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5D Mark III – Quick Initial Thoughts

Me & 5DM3s. Princeton, NJ, March 22, 2012.

I got my 5DM3’s this past Wednesday (thanks again to Allen at Allen’s Camera) and jumped right in. After some initial tests and setting up the menus I shot a job with them the next day.

This is not a full review, it’s just some initial thoughts from the perspective of one who has been using 1D series bodies for the past eight years (1Ds I – III, 1D Mark IV.)

-I never went in for the 5D Mark II because I didn’t like it. The build quality, the focus system, the overall feel of it was not a match for a 1D series body. I love that the 5D Mark III feels like it is from the 1D gene pool. The weight of it is nice, lighter but not too light. Nothing on it feels cheap or flimsy other than possibly the on/off switch (not as smooth or indesctructible as a 1D one) and the mode dial (which is fine but time will tell if the 1D way of setting modes is better or just different.)

-The new autofocus system is spot on. Nothing I shot on Thursday was out of focus. I do miss the ability to set a reduced number of focus points (I think it was 11 on the 1DsM3?) and being able to quickly scroll through them. The 5D Mark III does let you reduce the number of focus points but at first glance they look to be too limiting. I’m sure that this is something I’ll get used to very quickly since it did not get in the way by the end of the day on Thursday.

-I bought two 5D Mark IIIs, I always shoot with two cameras and prefer to have two of the same (same batteries, same menus, same feel, etc.) In setting up the camera I was surprised to see one 1D feature missing, the ability to back up & save all of your camera settings to a memory card or to transfer the settings to another body. I may have missed that somewhere but from what I can tell it does not exist on the 5D Mark III.

-At first I was quite dismayed with the placement of the magnify button. On the 5D Mark III it is on the leftmost side of the camera which is inconvenient when shooting. With the 1Ds it was always been on the right, easily reachable by your thumb, and allowing you to activate/control it without taking your eye from the viewfinder or from a z-finder when shooting video. But there is an answer – in the menu Custom Function 2 Disp./Operation at the bottom is an option for Custom Controls. Here you can assign new functions to many of the camera’s buttons and you can make the Set button a magnify button. Very cool, it moves the magnify control back over to the right side of the camera.

-Similar to the above, other buttons you might want to change:

  • In movie mode, SHOOT 5 menu, you can change the Movie Shoot button from the Start/Stop on the back of the camera to the Shutter Release button. Not only will this speed up control it allows for the use of a Canon cable release to start and stop recording (e.g. it could be positioned on a shoulder rig grip arm.)
  • AF 3 menu, you can turn off the AF-assist beam.
  • Play 3 menu, you can change the Magnification to Actual Size.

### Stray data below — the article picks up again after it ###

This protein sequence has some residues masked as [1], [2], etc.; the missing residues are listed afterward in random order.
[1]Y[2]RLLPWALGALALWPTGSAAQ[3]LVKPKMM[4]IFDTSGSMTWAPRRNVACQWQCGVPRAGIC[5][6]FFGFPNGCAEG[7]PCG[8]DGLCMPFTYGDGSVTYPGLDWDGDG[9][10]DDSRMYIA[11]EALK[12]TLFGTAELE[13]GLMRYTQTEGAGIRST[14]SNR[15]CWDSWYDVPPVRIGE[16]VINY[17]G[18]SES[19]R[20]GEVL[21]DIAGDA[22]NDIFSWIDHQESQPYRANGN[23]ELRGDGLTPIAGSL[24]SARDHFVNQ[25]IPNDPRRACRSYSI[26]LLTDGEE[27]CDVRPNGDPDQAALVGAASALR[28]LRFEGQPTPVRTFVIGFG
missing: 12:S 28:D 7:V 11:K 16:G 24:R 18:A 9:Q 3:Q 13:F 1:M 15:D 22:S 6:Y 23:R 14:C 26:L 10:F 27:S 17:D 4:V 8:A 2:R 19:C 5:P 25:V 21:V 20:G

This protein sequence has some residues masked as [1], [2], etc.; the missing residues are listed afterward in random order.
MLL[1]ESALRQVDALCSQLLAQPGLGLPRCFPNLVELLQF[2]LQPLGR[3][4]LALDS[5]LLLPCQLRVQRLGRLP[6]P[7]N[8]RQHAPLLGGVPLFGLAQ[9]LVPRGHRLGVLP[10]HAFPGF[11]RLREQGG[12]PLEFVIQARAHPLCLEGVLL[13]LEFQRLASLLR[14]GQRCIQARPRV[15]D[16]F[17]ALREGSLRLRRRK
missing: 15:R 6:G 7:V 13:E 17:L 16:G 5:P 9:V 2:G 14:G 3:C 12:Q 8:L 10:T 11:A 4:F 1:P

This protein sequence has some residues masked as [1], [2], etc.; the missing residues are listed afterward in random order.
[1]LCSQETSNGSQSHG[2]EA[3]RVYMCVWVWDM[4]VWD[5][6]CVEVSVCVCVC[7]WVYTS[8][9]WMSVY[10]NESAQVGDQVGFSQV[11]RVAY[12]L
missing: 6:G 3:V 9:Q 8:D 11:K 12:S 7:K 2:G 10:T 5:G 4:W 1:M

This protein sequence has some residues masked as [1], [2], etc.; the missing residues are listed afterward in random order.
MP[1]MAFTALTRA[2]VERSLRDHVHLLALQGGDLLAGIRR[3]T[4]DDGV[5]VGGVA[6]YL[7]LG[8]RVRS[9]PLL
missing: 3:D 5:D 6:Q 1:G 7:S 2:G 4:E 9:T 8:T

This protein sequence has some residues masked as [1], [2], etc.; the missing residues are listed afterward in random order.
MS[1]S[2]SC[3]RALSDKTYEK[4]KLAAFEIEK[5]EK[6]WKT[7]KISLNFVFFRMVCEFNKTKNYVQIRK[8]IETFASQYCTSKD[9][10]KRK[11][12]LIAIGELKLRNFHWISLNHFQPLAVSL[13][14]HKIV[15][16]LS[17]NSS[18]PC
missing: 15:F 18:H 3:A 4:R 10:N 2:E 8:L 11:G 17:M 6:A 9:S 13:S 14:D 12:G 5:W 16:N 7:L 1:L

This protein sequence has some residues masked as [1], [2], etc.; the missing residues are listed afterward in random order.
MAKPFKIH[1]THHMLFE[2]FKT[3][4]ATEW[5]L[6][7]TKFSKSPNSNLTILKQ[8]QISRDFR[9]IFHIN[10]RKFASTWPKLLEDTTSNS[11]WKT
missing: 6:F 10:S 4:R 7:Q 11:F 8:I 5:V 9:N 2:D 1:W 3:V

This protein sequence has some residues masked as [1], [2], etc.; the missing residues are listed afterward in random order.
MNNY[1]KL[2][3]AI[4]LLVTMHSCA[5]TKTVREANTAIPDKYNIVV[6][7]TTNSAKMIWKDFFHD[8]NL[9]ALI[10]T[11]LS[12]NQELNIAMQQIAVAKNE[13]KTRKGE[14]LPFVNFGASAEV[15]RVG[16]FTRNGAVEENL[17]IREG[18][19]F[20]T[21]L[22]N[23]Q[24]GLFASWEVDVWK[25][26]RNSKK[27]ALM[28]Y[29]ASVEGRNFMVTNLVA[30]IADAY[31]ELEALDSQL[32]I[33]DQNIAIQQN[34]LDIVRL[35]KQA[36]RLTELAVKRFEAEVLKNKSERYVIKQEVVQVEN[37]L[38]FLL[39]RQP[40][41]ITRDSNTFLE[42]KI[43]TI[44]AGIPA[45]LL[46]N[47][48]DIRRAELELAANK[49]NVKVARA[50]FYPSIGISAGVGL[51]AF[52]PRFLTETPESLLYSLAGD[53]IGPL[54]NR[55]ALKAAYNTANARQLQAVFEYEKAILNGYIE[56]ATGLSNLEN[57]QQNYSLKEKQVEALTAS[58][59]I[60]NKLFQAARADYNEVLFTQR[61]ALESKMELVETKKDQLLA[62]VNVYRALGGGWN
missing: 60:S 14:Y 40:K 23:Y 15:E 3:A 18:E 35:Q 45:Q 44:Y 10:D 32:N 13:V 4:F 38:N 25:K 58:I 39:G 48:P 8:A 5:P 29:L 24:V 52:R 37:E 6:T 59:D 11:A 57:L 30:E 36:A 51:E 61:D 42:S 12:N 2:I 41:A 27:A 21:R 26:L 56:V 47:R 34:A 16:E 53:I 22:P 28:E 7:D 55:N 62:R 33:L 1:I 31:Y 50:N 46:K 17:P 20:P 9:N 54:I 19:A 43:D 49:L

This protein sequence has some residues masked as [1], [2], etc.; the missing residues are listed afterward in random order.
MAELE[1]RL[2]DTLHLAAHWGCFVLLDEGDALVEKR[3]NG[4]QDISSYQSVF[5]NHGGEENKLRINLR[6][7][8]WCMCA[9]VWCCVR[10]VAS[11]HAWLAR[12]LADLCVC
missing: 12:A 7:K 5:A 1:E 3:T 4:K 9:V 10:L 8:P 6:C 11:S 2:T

-The high ISO ability of the camera is to die for. It will change the way you shoot. Not so much because of low light but because you can make creative decisions knowing that going up in ISO will not hurt you.

-I shot about 1500 frames on two 5D Mark IIIs over about eight hours. At the end of the day the batteries were still at about 1/2 power or just below.

-Coming from 1D series bodies it’s great to have something smaller and lighter. You will want the battery grip if you have to have to shoot a lot verticals. It’s just more convenient and comfortable.

-While the 5D Mark III’s battery packs a lot of punch the charger that comes with the camera gets its DNA from the consumer/prosumer side of the fence. It’s very small, needs no power brick, but it goes right into an outlet itself taking up a lot space (no cord, like a charger for a p&s.) It’s more of a travel charger than anything else. The 1D series chargers offer two battery slots which can charge the batteries consecutively. IOW, you can come back from a shoot, pop the batteries on the charger and not have to manage them. You know they will be good to go. Canon offers no options for charging multiple LP-E6 batteries but there are third-party options. I picked up a Dolgin TC40-DLSR-C from B&H. It charges four batteries simultaneously and is well made. It’s not cheap but if you get a B&H discount from ASMP or a similar organization it will save you another $40. It has bays for up to four batteries, something that will be helpful once the 5D Mark III battery grips are available (they take two batteries each.) Dolgin also makes a two-bay model.

-I’m an Aperture user and it does not support the 5D Mark III yet. Current options seem to be limited to Canon’s DPP  or a beta of Adobe Camera Raw. I tried the latter and it works fine.

Princeton, NJ, March 22, 2012. Canon 5D Mark III, 24-105 f/4L: f/5.0, 1/250, ISO 4000. Processed in ACR, click to enlarge.

Update 03/28/2012 – High ISO.

2 Comments

  1. This was helpful – thanks! Now can someone please tell me how to enable the camera to show the same type/# of focal points in “P” and other modes, as it does on full auto? I see the option to have them “all visible always” but I prefer it to show up when focusing/shooting only. Same way the 1D Mark iii and others work. This is really driving me nuts! ;)

  2. p. 73 in the manual, “Select the AF Area Selection Mode.” No?….

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